A new report describes how companies such as Nike, Herman Miller, and Clorox create internal and external alignments to achieve sustainable design goals.
The wide range of sustainability factors to consider in product design and management, such as eco-toxicity, recyclability, and renewability, often lie outside the expertise of traditional designers and product managers. A new report from the nonprofit organization Business for Social Responsibility addresses these and other issues.
"Aligned for Sustainable Design: An A-B-C-D Approach to Making Better Products," published in conjunction with design and innovation firm IDEO, describes how to create internal and external alignments to achieve sustainable design goals.
“Companies succeed in sustainable product design by developing a more integrated design process,” said Emma Stewart, Ph.D., director of BSR’s Environmental R&D team. “Rather than just focusing on new strategies and skill sets, they create new, cross-functional
connections in their organizations that enable them to design and commercialize breakthrough products.”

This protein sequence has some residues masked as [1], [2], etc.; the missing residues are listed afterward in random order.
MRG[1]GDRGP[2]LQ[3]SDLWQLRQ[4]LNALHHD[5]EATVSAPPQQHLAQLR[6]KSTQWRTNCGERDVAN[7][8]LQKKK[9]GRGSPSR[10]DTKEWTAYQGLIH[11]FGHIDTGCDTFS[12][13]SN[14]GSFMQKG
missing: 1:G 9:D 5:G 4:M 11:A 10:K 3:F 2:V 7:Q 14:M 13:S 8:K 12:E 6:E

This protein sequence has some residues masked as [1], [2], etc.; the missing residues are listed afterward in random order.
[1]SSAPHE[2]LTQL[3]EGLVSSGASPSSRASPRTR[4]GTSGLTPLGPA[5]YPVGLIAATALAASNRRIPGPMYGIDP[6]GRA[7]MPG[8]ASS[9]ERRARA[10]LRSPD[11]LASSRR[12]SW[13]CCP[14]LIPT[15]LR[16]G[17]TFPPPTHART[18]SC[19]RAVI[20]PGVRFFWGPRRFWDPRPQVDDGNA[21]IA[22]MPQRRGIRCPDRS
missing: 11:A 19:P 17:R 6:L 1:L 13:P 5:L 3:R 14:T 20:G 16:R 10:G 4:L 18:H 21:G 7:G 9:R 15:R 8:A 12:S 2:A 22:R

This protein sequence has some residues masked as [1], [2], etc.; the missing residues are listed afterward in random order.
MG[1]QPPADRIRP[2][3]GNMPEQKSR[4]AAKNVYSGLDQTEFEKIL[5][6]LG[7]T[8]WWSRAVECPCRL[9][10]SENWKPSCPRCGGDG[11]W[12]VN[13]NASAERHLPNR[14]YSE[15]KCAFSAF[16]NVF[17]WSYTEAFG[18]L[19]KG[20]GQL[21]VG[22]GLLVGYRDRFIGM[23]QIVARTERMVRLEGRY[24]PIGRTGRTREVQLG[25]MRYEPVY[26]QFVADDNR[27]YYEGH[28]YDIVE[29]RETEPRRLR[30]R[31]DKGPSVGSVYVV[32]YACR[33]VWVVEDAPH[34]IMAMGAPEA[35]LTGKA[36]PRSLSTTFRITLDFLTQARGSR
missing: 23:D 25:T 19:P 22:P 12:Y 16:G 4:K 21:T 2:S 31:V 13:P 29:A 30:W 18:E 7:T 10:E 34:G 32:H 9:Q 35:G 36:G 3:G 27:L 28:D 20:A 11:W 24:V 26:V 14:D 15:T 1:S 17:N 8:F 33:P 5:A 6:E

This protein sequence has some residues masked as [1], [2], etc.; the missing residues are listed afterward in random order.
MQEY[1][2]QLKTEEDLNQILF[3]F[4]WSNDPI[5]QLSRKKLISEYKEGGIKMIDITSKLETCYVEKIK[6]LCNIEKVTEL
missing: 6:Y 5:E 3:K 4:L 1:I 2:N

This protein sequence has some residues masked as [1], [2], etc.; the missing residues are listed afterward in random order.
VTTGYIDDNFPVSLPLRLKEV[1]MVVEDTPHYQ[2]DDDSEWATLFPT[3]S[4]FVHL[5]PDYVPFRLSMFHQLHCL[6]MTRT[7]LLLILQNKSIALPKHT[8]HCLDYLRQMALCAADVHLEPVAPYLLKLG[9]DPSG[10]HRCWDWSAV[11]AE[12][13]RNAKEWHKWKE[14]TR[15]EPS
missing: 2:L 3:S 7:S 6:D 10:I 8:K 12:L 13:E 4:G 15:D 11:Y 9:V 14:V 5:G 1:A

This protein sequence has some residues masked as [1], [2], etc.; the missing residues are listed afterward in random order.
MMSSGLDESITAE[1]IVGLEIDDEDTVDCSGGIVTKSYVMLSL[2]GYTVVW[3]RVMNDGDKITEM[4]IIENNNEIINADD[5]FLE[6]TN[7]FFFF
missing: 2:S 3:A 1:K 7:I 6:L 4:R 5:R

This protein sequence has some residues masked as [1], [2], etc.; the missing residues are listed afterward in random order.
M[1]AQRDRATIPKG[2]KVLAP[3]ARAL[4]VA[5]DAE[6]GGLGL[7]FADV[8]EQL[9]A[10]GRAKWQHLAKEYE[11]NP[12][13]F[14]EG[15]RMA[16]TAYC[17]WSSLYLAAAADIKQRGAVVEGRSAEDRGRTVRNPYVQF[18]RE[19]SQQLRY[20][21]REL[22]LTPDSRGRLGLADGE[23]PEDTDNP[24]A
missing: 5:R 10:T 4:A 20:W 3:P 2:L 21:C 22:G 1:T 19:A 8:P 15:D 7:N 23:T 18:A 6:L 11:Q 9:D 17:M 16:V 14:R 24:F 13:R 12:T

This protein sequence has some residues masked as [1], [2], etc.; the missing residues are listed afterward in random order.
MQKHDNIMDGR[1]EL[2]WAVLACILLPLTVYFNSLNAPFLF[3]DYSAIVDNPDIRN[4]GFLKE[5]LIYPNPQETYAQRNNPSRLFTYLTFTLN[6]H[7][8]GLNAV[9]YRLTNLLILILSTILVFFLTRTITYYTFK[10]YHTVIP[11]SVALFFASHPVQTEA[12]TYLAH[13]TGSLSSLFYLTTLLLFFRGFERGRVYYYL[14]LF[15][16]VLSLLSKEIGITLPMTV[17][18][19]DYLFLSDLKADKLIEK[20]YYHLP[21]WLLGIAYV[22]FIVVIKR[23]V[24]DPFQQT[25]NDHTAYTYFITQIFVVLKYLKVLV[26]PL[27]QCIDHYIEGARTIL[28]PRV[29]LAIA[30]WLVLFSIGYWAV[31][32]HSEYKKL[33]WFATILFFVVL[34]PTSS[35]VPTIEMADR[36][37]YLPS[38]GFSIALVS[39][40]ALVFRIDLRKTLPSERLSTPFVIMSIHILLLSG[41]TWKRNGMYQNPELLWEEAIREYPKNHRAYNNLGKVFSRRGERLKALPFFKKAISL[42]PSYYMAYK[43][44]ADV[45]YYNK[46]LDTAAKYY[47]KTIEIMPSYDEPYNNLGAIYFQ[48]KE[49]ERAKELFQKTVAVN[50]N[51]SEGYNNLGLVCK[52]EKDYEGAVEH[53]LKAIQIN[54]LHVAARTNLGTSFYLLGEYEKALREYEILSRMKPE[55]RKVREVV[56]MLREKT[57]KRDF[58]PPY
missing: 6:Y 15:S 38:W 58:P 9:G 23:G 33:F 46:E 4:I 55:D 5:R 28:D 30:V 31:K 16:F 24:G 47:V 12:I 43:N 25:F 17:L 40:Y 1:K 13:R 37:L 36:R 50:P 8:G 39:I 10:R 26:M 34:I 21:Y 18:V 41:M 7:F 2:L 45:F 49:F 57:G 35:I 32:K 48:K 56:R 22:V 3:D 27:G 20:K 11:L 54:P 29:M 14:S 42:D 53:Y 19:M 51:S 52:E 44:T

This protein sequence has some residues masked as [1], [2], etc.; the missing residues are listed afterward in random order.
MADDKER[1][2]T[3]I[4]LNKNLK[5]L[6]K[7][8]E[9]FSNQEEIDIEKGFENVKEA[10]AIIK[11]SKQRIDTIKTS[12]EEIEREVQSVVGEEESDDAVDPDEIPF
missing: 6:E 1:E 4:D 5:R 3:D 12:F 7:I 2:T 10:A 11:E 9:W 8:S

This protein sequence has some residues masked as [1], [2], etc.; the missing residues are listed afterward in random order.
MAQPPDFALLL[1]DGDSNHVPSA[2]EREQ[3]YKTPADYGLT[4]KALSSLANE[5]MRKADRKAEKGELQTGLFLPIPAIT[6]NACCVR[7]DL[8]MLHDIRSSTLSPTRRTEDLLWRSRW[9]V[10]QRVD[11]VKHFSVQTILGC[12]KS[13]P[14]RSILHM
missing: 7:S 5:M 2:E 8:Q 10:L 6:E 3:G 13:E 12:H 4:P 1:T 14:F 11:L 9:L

Using in-depth case studies, the report examines the processes that Nike, Herman Miller, Clorox, and other companies have used to develop a capacity to design products more sustainably. These real-world examples show that as companies begin to pursue sustainable design, they must recognize the many functions that shape their design options and choices.
The A-B-C-D framework breaks these ideas down to illustrate how companies assess, bridge, create, and diffuse capabilities in their organizations. It shows why companies are transitioning away from a pipeline model of product development to a more integrative design process that connects employees and groups in ongoing learning loops throughout the design process. These cross-functional connections are key to encouraging innovation.
BSR provides socially responsible business solutions. Through advisory services, convenings, and research, BSR works with corporations and concerned stakeholders to create a more just and sustainable global economy.
DuPont Building Innovations Sponsors Program’s Scholarships Read full »
Design Futures Council Announces Changes to the Nantucket Principles with a new Commitment: The Portland Promise Read full »
Championing the business case for sustainability became his mission. Read full »
DI.net RSS Feeds
DI.net on Twitter
- Does architecture need to be original? | Art and design | The Guardian ow.ly/V1Im62 hours ago by @dinet
- Libeskind Unveils Design for New Lithuanian Modern Art Center | ArchDaily ow.ly/V2ybd3 hours ago by @dinet
- Tom Kundig's Buildings Are Half Machine, Half Architecture | WIRED ow.ly/UZDd617 hours ago by @dinet